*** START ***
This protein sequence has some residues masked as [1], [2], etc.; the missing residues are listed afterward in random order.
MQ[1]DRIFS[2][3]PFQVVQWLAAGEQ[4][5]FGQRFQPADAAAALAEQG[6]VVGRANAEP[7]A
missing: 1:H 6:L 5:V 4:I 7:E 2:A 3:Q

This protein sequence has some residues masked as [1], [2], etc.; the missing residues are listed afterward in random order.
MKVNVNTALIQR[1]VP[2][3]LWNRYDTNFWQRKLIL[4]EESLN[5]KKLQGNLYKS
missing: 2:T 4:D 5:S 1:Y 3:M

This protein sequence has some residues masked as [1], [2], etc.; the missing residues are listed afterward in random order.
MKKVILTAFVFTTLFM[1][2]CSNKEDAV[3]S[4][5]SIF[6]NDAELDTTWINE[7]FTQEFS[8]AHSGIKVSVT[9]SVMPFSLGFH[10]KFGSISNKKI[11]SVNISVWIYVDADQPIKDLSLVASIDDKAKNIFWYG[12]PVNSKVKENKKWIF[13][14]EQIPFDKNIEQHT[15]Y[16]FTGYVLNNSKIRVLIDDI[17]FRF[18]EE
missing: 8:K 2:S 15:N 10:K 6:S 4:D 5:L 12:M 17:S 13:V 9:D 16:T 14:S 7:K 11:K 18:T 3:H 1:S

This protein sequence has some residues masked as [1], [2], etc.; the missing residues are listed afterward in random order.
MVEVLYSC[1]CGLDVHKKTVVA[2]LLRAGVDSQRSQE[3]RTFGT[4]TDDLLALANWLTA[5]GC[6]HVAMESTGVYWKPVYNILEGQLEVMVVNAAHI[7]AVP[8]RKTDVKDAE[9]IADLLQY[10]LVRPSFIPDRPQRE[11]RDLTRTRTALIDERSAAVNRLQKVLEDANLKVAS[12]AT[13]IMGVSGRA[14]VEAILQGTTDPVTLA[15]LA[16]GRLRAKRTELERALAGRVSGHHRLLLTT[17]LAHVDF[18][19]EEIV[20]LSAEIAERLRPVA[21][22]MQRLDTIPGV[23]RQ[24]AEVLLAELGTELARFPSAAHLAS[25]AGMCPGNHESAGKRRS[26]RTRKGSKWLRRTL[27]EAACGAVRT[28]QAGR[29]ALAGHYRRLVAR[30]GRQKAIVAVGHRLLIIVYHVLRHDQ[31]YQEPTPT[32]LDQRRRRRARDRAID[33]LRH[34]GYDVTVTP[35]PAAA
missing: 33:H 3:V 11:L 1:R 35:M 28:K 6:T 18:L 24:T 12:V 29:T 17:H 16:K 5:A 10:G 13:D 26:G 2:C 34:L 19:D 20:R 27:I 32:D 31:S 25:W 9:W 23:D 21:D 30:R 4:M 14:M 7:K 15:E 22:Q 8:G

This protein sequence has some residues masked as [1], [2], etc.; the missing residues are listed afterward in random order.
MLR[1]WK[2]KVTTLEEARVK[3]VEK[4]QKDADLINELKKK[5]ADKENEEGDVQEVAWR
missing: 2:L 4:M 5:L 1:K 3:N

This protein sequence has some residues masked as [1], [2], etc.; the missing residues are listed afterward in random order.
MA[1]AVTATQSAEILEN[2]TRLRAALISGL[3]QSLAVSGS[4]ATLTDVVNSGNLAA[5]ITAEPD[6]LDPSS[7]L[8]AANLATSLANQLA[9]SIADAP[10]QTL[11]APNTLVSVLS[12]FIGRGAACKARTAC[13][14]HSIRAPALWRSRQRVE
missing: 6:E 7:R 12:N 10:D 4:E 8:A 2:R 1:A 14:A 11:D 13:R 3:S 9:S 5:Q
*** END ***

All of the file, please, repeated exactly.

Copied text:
This protein sequence has some residues masked as [1], [2], etc.; the missing residues are listed afterward in random order.
MQ[1]DRIFS[2][3]PFQVVQWLAAGEQ[4][5]FGQRFQPADAAAALAEQG[6]VVGRANAEP[7]A
missing: 1:H 6:L 5:V 4:I 7:E 2:A 3:Q

This protein sequence has some residues masked as [1], [2], etc.; the missing residues are listed afterward in random order.
MKVNVNTALIQR[1]VP[2][3]LWNRYDTNFWQRKLIL[4]EESLN[5]KKLQGNLYKS
missing: 2:T 4:D 5:S 1:Y 3:M

This protein sequence has some residues masked as [1], [2], etc.; the missing residues are listed afterward in random order.
MKKVILTAFVFTTLFM[1][2]CSNKEDAV[3]S[4][5]SIF[6]NDAELDTTWINE[7]FTQEFS[8]AHSGIKVSVT[9]SVMPFSLGFH[10]KFGSISNKKI[11]SVNISVWIYVDADQPIKDLSLVASIDDKAKNIFWYG[12]PVNSKVKENKKWIF[13][14]EQIPFDKNIEQHT[15]Y[16]FTGYVLNNSKIRVLIDDI[17]FRF[18]EE
missing: 8:K 2:S 15:N 10:K 6:S 4:D 5:L 12:M 17:S 13:V 9:D 16:T 14:S 7:K 11:K 18:T 3:H 1:S

This protein sequence has some residues masked as [1], [2], etc.; the missing residues are listed afterward in random order.
MVEVLYSC[1]CGLDVHKKTVVA[2]LLRAGVDSQRSQE[3]RTFGT[4]TDDLLALANWLTA[5]GC[6]HVAMESTGVYWKPVYNILEGQLEVMVVNAAHI[7]AVP[8]RKTDVKDAE[9]IADLLQY[10]LVRPSFIPDRPQRE[11]RDLTRTRTALIDERSAAVNRLQKVLEDANLKVAS[12]AT[13]IMGVSGRA[14]VEAILQGTTDPVTLA[15]LA[16]GRLRAKRTELERALAGRVSGHHRLLLTT[17]LAHVDF[18][19]EEIV[20]LSAEIAERLRPVA[21][22]MQRLDTIPGV[23]RQ[24]AEVLLAELGTELARFPSAAHLAS[25]AGMCPGNHESAGKRRS[26]RTRKGSKWLRRTL[27]EAACGAVRT[28]QAGR[29]ALAGHYRRLVAR[30]GRQKAIVAVGHRLLIIVYHVLRHDQ[31]YQEPTPT[32]LDQRRRRRARDRAID[33]LRH[34]GYDVTVTP[35]PAAA
missing: 33:H 3:V 11:L 1:R 35:M 28:K 6:T 18:L 24:T 12:V 29:T 17:H 16:K 5:A 10:G 13:D 26:G 2:C 34:L 19:D 20:R 27:I 32:D 31:S 25:W 9:W 23:D 21:D 30:R 4:M 14:M 7:K 15:E 22:Q 8:G

This protein sequence has some residues masked as [1], [2], etc.; the missing residues are listed afterward in random order.
MLR[1]WK[2]KVTTLEEARVK[3]VEK[4]QKDADLINELKKK[5]ADKENEEGDVQEVAWR
missing: 2:L 4:M 5:L 1:K 3:N

This protein sequence has some residues masked as [1], [2], etc.; the missing residues are listed afterward in random order.
MA[1]AVTATQSAEILEN[2]TRLRAALISGL[3]QSLAVSGS[4]ATLTDVVNSGNLAA[5]ITAEPD[6]LDPSS[7]L[8]AANLATSLANQLA[9]SIADAP[10]QTL[11]APNTLVSVLS[12]FIGRGAACKARTAC[13][14]HSIRAPALWRSRQRVE
missing: 6:E 7:R 12:N 10:D 4:E 8:A 2:R 1:A 14:A 11:D 13:R 3:S 9:S 5:Q